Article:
If you've read any business book or sat in a practice management class, you've undoubtedly heard this.  Existing patients will always provide more value than new patients.  The reasoning behind this stems from two major reason:

 a) There is no acquisition cost for an existing patient

To acquire a new patient you need to spend.  This spending takes multiple forms.  One form is time.  Patient recruiting can occur through participating in community groups/events or it can occur at events such as small business meetings or Chamber of Commerce mixers.  Another form is actually money spent through internet/social media advertising, mailings and TV/radio spots.  

Now take a look at your existing patients.  The most it probably costs to get them in your exam chair is a pre-appointment phone call or postcard.  Perhaps they were diligent enough to make the appointment on their own.   

b) Existing patients have measurable + predictable spending habits

With a new patient, you enter a complete different world.  With your initial visit you must gauge many factors in order to find out what products this patient will steer towards.  This can include extra time spent with both the doctor and optician.  Now take a look at your existing patients.  With the aid of EHR and note taking, as well as past experience, you can gauge exactly what an existing patient and subsequently what the patient will buy.  Obviously consumerism is not an exact science, but familiar patients will almost always have predictive behaviors where as new patients will not.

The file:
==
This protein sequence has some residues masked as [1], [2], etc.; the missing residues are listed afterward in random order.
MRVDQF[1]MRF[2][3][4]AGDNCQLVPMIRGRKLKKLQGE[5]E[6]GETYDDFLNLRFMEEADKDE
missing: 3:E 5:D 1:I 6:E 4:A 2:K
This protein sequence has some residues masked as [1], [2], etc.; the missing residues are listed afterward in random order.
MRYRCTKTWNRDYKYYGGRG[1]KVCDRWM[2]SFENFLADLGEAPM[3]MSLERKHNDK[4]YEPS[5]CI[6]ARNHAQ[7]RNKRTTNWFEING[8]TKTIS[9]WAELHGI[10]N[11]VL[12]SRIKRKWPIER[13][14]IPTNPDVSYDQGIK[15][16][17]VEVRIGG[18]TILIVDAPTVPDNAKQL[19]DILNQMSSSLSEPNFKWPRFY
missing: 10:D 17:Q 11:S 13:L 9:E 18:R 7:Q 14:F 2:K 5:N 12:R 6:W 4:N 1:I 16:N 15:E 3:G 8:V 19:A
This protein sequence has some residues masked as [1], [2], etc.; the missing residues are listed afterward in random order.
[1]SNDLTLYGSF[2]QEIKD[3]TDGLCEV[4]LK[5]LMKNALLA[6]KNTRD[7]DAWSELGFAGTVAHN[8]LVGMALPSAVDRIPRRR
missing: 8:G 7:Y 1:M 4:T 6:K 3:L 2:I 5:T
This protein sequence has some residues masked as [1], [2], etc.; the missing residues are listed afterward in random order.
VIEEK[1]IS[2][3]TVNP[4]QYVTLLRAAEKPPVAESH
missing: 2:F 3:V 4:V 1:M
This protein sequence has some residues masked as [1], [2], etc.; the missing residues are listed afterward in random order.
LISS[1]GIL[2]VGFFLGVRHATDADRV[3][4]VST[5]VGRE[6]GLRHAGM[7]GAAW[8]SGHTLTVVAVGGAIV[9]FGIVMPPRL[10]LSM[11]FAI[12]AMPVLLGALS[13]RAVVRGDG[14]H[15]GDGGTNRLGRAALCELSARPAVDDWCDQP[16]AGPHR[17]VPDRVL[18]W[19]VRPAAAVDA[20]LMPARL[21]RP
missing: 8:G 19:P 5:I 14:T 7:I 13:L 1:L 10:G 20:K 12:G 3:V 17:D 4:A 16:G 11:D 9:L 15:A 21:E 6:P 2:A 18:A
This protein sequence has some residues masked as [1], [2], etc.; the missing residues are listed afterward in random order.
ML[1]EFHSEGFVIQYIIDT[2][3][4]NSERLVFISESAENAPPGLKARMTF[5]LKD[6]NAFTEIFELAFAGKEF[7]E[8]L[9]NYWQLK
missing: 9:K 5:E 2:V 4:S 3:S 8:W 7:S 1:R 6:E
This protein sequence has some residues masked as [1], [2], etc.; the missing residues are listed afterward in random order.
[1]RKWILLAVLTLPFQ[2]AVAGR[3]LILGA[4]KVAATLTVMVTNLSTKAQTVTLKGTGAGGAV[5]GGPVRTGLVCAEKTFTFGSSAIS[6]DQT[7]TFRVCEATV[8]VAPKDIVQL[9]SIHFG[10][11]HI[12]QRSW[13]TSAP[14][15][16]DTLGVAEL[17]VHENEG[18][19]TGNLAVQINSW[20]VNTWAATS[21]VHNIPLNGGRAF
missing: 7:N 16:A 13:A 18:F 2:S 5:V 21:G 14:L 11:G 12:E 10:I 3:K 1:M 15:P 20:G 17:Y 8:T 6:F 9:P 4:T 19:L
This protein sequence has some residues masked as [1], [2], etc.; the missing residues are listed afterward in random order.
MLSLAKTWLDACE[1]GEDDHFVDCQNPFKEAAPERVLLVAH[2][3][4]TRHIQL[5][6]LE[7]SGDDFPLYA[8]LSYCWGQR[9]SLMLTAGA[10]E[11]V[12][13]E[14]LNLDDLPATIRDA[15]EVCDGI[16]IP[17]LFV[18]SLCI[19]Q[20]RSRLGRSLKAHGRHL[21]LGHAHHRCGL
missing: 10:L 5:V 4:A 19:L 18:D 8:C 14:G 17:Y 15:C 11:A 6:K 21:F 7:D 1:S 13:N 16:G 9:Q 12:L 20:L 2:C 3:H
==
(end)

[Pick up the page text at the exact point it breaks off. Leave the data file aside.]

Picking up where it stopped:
2) Be Niche Specific with your Marketing

"Ok, keeping existing patients is a better and more cost effective strategy, so I shouldn't put any resources into recruiting new patients?"  Absolutely not!  While new patients are harder to get into your office and are less predictable in behavior, they still provide an added level of value to your practice, especially in up-and-coming practices that are not quite "mature."